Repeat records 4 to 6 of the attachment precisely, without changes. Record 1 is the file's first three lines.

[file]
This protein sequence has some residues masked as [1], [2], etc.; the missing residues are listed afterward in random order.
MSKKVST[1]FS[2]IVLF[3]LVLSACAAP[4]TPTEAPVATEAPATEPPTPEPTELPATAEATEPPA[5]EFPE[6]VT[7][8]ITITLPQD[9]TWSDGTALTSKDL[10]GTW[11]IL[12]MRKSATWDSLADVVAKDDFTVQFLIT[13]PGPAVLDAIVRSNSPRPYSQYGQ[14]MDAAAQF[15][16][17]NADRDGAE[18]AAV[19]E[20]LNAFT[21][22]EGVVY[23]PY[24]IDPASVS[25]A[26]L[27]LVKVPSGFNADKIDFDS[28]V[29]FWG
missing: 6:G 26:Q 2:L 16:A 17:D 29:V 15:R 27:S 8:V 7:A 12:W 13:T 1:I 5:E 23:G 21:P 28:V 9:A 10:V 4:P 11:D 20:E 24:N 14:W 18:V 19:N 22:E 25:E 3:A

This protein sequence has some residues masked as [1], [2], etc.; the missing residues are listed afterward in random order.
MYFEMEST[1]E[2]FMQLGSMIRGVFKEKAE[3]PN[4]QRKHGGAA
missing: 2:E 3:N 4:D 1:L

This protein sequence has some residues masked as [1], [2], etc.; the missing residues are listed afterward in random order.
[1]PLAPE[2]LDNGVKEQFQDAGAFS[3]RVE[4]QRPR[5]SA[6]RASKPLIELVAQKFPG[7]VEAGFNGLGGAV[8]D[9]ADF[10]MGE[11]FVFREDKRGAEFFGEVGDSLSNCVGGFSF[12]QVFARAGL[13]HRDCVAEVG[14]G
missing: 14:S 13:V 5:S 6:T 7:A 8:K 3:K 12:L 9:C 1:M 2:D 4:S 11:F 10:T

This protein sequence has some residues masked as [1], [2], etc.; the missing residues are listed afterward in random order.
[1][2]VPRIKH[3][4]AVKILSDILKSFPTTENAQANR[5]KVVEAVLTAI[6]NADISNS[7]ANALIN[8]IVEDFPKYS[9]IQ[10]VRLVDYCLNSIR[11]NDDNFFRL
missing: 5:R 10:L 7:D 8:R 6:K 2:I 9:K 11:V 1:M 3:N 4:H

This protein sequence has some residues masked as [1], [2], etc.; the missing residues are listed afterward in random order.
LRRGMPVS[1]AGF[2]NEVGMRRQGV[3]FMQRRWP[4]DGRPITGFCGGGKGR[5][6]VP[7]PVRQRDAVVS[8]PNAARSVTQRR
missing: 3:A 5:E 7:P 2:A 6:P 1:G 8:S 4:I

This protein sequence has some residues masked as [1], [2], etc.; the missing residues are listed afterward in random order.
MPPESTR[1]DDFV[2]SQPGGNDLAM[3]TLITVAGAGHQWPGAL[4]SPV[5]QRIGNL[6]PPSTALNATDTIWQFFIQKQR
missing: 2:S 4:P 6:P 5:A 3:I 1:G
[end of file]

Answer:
This protein sequence has some residues masked as [1], [2], etc.; the missing residues are listed afterward in random order.
[1][2]VPRIKH[3][4]AVKILSDILKSFPTTENAQANR[5]KVVEAVLTAI[6]NADISNS[7]ANALIN[8]IVEDFPKYS[9]IQ[10]VRLVDYCLNSIR[11]NDDNFFRL
missing: 5:R 10:L 7:D 8:R 6:K 2:I 9:K 11:V 1:M 3:N 4:H

This protein sequence has some residues masked as [1], [2], etc.; the missing residues are listed afterward in random order.
LRRGMPVS[1]AGF[2]NEVGMRRQGV[3]FMQRRWP[4]DGRPITGFCGGGKGR[5][6]VP[7]PVRQRDAVVS[8]PNAARSVTQRR
missing: 3:A 5:E 7:P 2:A 6:P 1:G 8:S 4:I

This protein sequence has some residues masked as [1], [2], etc.; the missing residues are listed afterward in random order.
MPPESTR[1]DDFV[2]SQPGGNDLAM[3]TLITVAGAGHQWPGAL[4]SPV[5]QRIGNL[6]PPSTALNATDTIWQFFIQKQR
missing: 2:S 4:P 6:P 5:A 3:I 1:G